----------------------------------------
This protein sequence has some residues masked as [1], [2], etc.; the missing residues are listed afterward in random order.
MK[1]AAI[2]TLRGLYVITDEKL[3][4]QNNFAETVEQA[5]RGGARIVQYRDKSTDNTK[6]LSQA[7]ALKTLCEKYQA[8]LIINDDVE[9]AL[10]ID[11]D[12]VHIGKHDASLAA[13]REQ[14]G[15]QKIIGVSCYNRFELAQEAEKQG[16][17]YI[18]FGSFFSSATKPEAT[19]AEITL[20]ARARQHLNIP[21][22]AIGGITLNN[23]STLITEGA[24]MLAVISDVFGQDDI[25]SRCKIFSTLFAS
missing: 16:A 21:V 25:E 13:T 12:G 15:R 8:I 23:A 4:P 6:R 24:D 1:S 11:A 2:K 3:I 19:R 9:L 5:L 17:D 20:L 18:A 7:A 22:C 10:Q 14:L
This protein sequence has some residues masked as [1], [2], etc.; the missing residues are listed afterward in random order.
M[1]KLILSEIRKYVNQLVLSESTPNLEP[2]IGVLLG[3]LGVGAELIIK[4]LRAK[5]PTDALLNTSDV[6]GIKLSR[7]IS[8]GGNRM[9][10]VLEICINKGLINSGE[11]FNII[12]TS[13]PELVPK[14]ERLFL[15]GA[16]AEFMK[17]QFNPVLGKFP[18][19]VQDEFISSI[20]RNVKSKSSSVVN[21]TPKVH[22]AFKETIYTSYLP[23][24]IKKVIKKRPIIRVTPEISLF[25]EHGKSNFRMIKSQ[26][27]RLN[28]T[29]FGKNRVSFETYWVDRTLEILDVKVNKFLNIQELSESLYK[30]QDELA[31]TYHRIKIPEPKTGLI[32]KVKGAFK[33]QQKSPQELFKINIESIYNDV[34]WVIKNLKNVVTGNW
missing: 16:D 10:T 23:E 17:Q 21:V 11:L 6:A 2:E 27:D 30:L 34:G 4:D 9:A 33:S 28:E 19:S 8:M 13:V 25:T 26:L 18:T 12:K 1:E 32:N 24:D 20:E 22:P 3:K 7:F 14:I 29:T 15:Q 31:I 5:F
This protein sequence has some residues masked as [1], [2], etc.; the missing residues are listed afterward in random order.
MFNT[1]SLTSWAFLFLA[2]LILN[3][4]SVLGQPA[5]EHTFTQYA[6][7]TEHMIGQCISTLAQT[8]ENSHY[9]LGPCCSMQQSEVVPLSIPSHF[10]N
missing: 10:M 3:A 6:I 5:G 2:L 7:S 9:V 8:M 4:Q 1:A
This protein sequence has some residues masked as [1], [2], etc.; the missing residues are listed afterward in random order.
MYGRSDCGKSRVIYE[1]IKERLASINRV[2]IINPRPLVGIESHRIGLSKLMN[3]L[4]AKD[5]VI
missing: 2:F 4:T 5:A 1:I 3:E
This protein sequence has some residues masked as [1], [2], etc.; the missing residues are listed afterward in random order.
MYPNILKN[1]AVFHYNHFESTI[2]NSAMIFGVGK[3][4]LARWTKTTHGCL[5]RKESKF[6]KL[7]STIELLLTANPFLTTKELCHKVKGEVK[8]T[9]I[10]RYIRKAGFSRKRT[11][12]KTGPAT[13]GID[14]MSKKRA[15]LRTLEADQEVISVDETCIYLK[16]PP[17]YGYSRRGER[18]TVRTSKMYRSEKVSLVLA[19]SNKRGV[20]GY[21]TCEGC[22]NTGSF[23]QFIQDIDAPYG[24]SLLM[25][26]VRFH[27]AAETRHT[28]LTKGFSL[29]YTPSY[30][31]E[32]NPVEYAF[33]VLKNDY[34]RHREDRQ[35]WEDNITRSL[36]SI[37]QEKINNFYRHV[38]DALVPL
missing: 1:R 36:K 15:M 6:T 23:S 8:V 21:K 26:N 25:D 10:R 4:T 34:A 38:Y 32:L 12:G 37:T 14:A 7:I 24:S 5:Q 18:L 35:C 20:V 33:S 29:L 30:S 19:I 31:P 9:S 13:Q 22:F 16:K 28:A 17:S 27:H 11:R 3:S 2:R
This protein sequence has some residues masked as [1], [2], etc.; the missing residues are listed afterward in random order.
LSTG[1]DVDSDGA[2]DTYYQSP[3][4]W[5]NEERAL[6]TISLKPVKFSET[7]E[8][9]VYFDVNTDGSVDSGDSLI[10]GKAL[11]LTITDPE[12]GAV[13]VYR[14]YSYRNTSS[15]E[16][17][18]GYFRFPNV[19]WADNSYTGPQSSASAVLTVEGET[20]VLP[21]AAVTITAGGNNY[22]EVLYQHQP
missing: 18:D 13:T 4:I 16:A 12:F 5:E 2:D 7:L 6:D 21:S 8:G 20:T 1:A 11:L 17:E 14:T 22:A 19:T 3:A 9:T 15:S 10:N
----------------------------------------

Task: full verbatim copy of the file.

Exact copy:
This protein sequence has some residues masked as [1], [2], etc.; the missing residues are listed afterward in random order.
MK[1]AAI[2]TLRGLYVITDEKL[3][4]QNNFAETVEQA[5]RGGARIVQYRDKSTDNTK[6]LSQA[7]ALKTLCEKYQA[8]LIINDDVE[9]AL[10]ID[11]D[12]VHIGKHDASLAA[13]REQ[14]G[15]QKIIGVSCYNRFELAQEAEKQG[16][17]YI[18]FGSFFSSATKPEAT[19]AEITL[20]ARARQHLNIP[21][22]AIGGITLNN[23]STLITEGA[24]MLAVISDVFGQDDI[25]SRCKIFSTLFAS
missing: 16:A 21:V 25:E 13:T 12:G 15:R 8:I 23:A 4:P 6:R 24:D 1:S 11:A 2:K 3:I 19:R 9:L 5:L 17:D 20:L 18:A 7:A 22:C 10:Q 14:L
This protein sequence has some residues masked as [1], [2], etc.; the missing residues are listed afterward in random order.
M[1]KLILSEIRKYVNQLVLSESTPNLEP[2]IGVLLG[3]LGVGAELIIK[4]LRAK[5]PTDALLNTSDV[6]GIKLSR[7]IS[8]GGNRM[9][10]VLEICINKGLINSGE[11]FNII[12]TS[13]PELVPK[14]ERLFL[15]GA[16]AEFMK[17]QFNPVLGKFP[18][19]VQDEFISSI[20]RNVKSKSSSVVN[21]TPKVH[22]AFKETIYTSYLP[23][24]IKKVIKKRPIIRVTPEISLF[25]EHGKSNFRMIKSQ[26][27]RLN[28]T[29]FGKNRVSFETYWVDRTLEILDVKVNKFLNIQELSESLYK[30]QDELA[31]TYHRIKIPEPKTGLI[32]KVKGAFK[33]QQKSPQELFKINIESIYNDV[34]WVIKNLKNVVTGNW
missing: 16:D 10:T 23:E 17:Q 21:V 11:L 6:A 2:E 27:D 30:L 34:G 4:D 9:A 33:S 28:E 19:S 8:M 13:V 25:T 26:L 18:T 12:K 1:E 32:N 24:D 20:E 22:P 3:K 7:F 14:I 29:T 15:Q 31:I 5:F
This protein sequence has some residues masked as [1], [2], etc.; the missing residues are listed afterward in random order.
MFNT[1]SLTSWAFLFLA[2]LILN[3][4]SVLGQPA[5]EHTFTQYA[6][7]TEHMIGQCISTLAQT[8]ENSHY[9]LGPCCSMQQSEVVPLSIPSHF[10]N
missing: 10:M 3:A 6:I 5:G 2:L 7:S 9:V 8:M 4:Q 1:A
This protein sequence has some residues masked as [1], [2], etc.; the missing residues are listed afterward in random order.
MYGRSDCGKSRVIYE[1]IKERLASINRV[2]IINPRPLVGIESHRIGLSKLMN[3]L[4]AKD[5]VI
missing: 2:F 4:T 5:A 1:I 3:E
This protein sequence has some residues masked as [1], [2], etc.; the missing residues are listed afterward in random order.
MYPNILKN[1]AVFHYNHFESTI[2]NSAMIFGVGK[3][4]LARWTKTTHGCL[5]RKESKF[6]KL[7]STIELLLTANPFLTTKELCHKVKGEVK[8]T[9]I[10]RYIRKAGFSRKRT[11][12]KTGPAT[13]GID[14]MSKKRA[15]LRTLEADQEVISVDETCIYLK[16]PP[17]YGYSRRGER[18]TVRTSKMYRSEKVSLVLA[19]SNKRGV[20]GY[21]TCEGC[22]NTGSF[23]QFIQDIDAPYG[24]SLLM[25][26]VRFH[27]AAETRHT[28]LTKGFSL[29]YTPSY[30][31]E[32]NPVEYAF[33]VLKNDY[34]RHREDRQ[35]WEDNITRSL[36]SI[37]QEKINNFYRHV[38]DALVPL
missing: 1:R 36:K 15:M 6:T 23:S 8:V 21:K 26:N 25:D 10:R 4:T 34:A 38:Y 32:L 12:G 37:T 14:A 7:I 24:S 5:Q 18:L 35:C 20:V 33:S 29:L 30:S 19:I 31:P 9:S 13:Q 22:F 16:K 28:A 17:S 27:H 11:R 3:S 2:R
This protein sequence has some residues masked as [1], [2], etc.; the missing residues are listed afterward in random order.
LSTG[1]DVDSDGA[2]DTYYQSP[3][4]W[5]NEERAL[6]TISLKPVKFSET[7]E[8][9]VYFDVNTDGSVDSGDSLI[10]GKAL[11]LTITDPE[12]GAV[13]VYR[14]YSYRNTSS[15]E[16][17][18]GYFRFPNV[19]WADNSYTGPQSSASAVLTVEGET[20]VLP[21]AAVTITAGGNNY[22]EVLYQHQP
missing: 18:D 13:T 4:I 16:A 12:F 5:E 2:D 7:L 6:D 21:S 8:G 20:T 1:A 11:L 17:E 14:T 22:A 19:T 3:A 9:T 15:S 10:N